Sunday, October 14, 2007

Patriots: Will They Ever Lose?

After watching the Patriots systematically take apart the Cowboys tonight, I'm left with one feeling: this team absolutely does not have a weakness. Tom Brady is right now the best QB in the NFL. He absolutely torched a pretty solid Dallas defense tonight. I can only think of one ball he threw that wasn't right on the mark - on the flea flicker when he overthrew Randy Moss by two steps on a 60 yard bomb. His numbers speak for themselves - 31-46 (lowering his completion percentage on the season), 388 yards, 5 TD's. But it's more than that with Brady. He makes big plays at big times. Look at his numbers on third down - 11-13, 167 yards, 2 TD's - converting nine times. Or after the Cowboys took the lead in the second half, he led five consecutive scoring drives yielding 3 TD's and 2 FG's. He makes adjustments and call audibles at the line as much as Peyton Manning does. Imagine the career numbers he would have right now if he had the same supporting cast as Manning.

Let's talk about that supporting cast. First of all, they have one the most explosive wide recievers ever in Randy Moss, who stretches the defense and commands double teams at all times. But when teams put two people on Moss, it leaves room for guys like Wes Welker and Donte Stallworth (who combined for 18 catches and 260 yards and 3 TD's), and tight end Ben Watson. Laurence Maroney is a top-tier back in the NFL, and Sammie Morris proved the last two weeks is more than a capable back-up, even though he never really got it going today. Their offensive line is very good, and you rarely see Brady get sacked (his three sacks today doubled the season total). The three and four WR sets they throw at you spread out opposing defenses enough that it is very tough to blitz, but if you don't their blocking is good enough that you don't see Brady getting pressured. Their defense is loaded with smart, veteran guys like Mike Vrabel, Junior Seau and Rodney Harrison that just know the game.

The most important thing that I come away with every time I watch this team play is how prepared they are. They are the best coached team in the NFL by far. It really is incredible how they just dismantle opposing defenses. If you play up on their recievers, they throw over the top. If you play off, they kill you with underneath routes. It seems like Belicheck is always one step ahead. Perfect example: after stopping the Cowboys and getting the ball back up 31-24 early in the fourth quarter, the Pats ran play-action and hit Stallworth for a 69-yard touchdown pass and for all intents and purposes ended the game. Even when defenses guess right, the Pats are so talented they'll beat you most of the time anyway.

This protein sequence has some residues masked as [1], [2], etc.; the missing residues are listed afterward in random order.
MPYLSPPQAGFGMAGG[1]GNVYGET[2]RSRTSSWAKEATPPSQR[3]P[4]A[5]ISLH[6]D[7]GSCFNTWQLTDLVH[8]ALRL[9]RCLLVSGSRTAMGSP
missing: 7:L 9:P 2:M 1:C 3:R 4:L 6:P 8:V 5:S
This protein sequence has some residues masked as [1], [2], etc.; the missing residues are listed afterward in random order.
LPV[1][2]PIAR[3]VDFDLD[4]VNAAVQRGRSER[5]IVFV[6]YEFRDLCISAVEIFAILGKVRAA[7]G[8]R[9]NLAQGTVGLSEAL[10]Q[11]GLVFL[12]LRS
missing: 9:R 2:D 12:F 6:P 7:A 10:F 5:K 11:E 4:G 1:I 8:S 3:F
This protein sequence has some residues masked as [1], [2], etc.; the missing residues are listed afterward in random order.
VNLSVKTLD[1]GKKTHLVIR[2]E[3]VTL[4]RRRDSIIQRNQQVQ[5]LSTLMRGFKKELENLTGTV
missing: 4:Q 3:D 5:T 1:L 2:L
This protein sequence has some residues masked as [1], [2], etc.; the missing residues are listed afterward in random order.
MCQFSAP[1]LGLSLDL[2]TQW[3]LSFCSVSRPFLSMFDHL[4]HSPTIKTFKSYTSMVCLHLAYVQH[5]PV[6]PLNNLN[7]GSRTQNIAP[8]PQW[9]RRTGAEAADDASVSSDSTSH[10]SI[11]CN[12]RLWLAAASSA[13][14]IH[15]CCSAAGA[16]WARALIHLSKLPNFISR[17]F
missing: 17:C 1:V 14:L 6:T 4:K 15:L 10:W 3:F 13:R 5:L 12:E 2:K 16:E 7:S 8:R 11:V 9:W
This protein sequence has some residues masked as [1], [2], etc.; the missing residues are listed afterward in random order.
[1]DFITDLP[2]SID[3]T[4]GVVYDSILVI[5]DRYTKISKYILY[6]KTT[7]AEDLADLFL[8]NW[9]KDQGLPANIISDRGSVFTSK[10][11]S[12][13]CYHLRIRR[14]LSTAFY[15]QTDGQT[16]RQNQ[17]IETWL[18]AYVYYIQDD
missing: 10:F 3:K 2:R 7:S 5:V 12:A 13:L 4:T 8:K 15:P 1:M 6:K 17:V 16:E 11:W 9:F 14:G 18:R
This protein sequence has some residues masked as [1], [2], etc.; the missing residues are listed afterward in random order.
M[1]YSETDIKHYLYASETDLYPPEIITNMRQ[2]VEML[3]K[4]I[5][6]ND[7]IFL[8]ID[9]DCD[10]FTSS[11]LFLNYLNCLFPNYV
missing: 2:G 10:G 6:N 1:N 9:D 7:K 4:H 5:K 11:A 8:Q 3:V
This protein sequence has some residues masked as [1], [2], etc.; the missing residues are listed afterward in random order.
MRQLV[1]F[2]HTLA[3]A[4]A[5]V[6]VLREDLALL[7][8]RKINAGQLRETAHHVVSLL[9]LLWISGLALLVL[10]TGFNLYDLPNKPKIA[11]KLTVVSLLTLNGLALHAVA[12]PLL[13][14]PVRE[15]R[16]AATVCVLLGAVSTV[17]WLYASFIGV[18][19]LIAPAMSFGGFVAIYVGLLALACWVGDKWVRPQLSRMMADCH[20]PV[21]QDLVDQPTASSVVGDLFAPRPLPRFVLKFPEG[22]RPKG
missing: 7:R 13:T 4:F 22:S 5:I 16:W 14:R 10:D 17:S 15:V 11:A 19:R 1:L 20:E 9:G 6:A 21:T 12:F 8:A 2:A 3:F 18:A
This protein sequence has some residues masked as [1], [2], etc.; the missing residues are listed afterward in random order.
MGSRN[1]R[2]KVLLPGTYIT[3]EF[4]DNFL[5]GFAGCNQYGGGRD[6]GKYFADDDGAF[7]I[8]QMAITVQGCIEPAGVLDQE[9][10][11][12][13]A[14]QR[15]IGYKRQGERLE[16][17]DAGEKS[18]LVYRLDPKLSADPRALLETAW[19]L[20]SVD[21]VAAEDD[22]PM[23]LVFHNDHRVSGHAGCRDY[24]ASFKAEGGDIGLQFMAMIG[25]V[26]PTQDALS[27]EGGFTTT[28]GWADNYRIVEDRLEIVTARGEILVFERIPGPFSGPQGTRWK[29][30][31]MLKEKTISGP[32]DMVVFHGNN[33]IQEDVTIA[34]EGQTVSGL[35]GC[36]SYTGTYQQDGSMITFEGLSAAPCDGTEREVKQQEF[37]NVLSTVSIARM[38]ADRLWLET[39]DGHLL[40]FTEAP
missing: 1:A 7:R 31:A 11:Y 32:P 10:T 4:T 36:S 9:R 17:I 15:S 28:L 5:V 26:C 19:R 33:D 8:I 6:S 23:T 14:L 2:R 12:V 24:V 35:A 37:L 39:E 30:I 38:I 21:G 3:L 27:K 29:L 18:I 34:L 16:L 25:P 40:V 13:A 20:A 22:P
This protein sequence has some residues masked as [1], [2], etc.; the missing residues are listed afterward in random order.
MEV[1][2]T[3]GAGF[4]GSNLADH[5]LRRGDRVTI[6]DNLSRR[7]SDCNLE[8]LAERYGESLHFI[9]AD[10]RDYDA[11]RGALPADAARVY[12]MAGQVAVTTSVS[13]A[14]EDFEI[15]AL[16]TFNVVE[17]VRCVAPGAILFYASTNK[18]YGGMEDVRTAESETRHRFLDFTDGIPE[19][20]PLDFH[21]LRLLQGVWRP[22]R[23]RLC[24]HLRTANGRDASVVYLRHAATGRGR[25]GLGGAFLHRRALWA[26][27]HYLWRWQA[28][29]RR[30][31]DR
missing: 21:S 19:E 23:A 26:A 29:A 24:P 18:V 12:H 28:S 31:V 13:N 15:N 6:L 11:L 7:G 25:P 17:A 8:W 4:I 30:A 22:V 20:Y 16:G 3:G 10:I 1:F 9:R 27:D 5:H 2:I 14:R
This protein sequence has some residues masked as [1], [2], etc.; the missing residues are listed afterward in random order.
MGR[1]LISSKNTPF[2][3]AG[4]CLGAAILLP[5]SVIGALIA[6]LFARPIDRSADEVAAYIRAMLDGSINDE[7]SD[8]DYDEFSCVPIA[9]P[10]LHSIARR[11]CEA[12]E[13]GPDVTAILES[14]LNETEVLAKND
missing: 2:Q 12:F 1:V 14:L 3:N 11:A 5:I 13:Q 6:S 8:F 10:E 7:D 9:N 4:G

Bottom line - this team is loaded, and it wouldn't suprise me if they went undefeated. Continue reading...

Tuesday, October 9, 2007

Baseball Playoffs

Before I get into the LCS's, I just want to make one more comment on the whole A-rod free agency thing. I think A-rod is going to come back to New York, for another ridiculous contract, but I think he's coming back. If he leaves, he only perpetuates this image of a mercenary, someone that does not care at all about winning a championship and is all about the money. He will leave a third city in his wake, booing him every chance they get. And the season he had this year (including a postseason were he wasn't overwhleming, but outplayed his infield counterpart DJ) where he won back most Yankee fan hearts and loyalties can only intensify this reaction. Even if he gets a ring somewhere else, he will never be able to shed that image. A-rod cares alot about his image and how fans percieve him, so I think he will come back to New York to leave a legacy as one of the best - not only in pinstripes, but ever to play the game.

LCS predictions: As much as it kills me, I really can't see the Indians taking down the Red Sox. Literally, all day I've been thinking about the matchups - the 1-2 punch of Sabathia and Carmona, the Indians finally hitting their stride with a healthy Hafner and Grady Sizemore finally playing like the preseason MVP candidate, the clutch hitting and pitching the Indians showed in the Yankees. But I really can't see the Red Sox losing this series. Not with all their postseason experience. Not with Papi being Papi. And Manny has that look again (a quick sidenote: I hate Manny Ramirez, especially the way people say "Manny being Manny", but noone in baseball has better homerun poses than that guy. They're incredible, but I still hate him). When he is swinging like this, he might be the scariest hitter in baseball. Sox in 6.